Description
FIELD OF THE INVENTION

This invention is related generally to devices and methods for screeding concrete, and more specifically to stakes used to support guides for screed members in screeding large concrete slabs.

BACKGROUND OF THE INVENTION

Smoothing and finishing a newly poured concrete surface has customarily involved a time-consuming and difficult process requiring considerable skill. The job is particularly difficult when the concrete surface is wide, as it often is for driveways and other surfaces. However, correct smoothing and finishing is important for a number of reasons, such as the need to achieve a high quality appearance for the surface, to avoid cracking, to obtain proper drainage, and for other obvious reasons. Thus, a thorough and accurate screeding operation is of utmost importance.

To guide elongated screed members, it has been the common practice to drive rows of wooden stakes (into the ground over which the concrete is to be poured) for the purpose of supporting guide rods or bars, such as pipes. The stakes are typically made of framing lumber having a slant-cut or double slant-cut point to aid in driving. The stakes are measured and leveled as well as possible so that their tops lie a fixed distance below the intended surface level of the concrete being poured. Rods or bars are then secured on top of the stakes to serve as guides for the screed members, which extend transversly thereacross during leveling.

This process is often made particularly time-consuming and difficult by problems encountered with the stakes. Often the stakes cannot be driven easily into the ground. Sometimes particular difficulty is experienced in securing all stakes at the right depth with sufficient sturdiness to adequately be kept in place. Frequently, after being placed into the ground, the stakes or some of them wiggle out of place during the screeding operation.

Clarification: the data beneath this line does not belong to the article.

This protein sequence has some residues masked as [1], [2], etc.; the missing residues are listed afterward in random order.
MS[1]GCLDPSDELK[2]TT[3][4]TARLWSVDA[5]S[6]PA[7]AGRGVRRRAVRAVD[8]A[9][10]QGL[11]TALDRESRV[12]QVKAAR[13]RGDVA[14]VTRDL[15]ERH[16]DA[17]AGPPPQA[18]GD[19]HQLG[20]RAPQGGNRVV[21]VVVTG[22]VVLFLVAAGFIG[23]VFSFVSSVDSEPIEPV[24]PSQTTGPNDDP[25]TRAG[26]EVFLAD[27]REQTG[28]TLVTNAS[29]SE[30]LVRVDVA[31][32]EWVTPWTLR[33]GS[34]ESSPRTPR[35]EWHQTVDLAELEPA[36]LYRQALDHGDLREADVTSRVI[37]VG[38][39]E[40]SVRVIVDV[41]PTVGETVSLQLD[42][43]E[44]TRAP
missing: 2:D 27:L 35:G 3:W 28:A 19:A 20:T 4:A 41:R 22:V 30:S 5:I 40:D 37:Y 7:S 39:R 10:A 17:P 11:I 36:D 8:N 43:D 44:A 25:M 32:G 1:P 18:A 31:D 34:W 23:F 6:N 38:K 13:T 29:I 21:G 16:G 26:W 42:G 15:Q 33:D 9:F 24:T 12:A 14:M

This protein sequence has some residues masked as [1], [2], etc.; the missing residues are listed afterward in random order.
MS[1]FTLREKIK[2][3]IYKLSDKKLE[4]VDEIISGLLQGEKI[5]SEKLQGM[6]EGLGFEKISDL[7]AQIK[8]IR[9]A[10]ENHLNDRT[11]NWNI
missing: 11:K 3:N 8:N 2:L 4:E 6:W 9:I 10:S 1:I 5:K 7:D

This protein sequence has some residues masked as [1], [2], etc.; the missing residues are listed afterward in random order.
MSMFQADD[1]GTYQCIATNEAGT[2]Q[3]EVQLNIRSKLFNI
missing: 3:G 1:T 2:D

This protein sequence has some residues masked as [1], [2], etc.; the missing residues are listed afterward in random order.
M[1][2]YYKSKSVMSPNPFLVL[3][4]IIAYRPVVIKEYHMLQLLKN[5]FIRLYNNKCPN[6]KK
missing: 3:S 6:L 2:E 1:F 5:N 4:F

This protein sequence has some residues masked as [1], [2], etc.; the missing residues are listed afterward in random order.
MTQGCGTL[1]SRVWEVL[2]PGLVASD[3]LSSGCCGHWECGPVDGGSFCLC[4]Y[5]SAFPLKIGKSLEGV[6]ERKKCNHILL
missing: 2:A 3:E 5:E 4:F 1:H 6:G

Expensive devices have been developed to facilitate the concrete screeding process. See, for example, the devices dislosed in U.S. Pat. Nos. 4,229,118, 4,105,355, 4,321,024, and 4,115,976. There has been a long-felt need for a simple, inexpensive stake to facilitate the screeding process.

BRIEF SUMMARY OF THE INVENTION

This invention is an improved stake which greatly facilitates the concrete screeding process, and overcomes the aforementioned problems of the prior art.

The stake of this invention is a hollow, open-ended, preferably thin-walled tube of generally constant cross-section along its length, and having an upper edge adapted to support, typically with another similar stake, a screed guide rod or bar and having a lower edge adapted for ground cutting to aid in driving the stake. The lower edge of the stake is substantially coincident with the wall which forms the stake, rather than extending radially inward.

In preferred embodiments of this invention, the lower edge of the stake has points to facilitate driving into the ground, preferably two points on opposing portions of the stake wall. Likewise, the upper edge of the stake, which preferably is coincident with the stake wall, preferably has two cradle portions on opposing portions of the wall to receive and hold the screed guide rod or bar.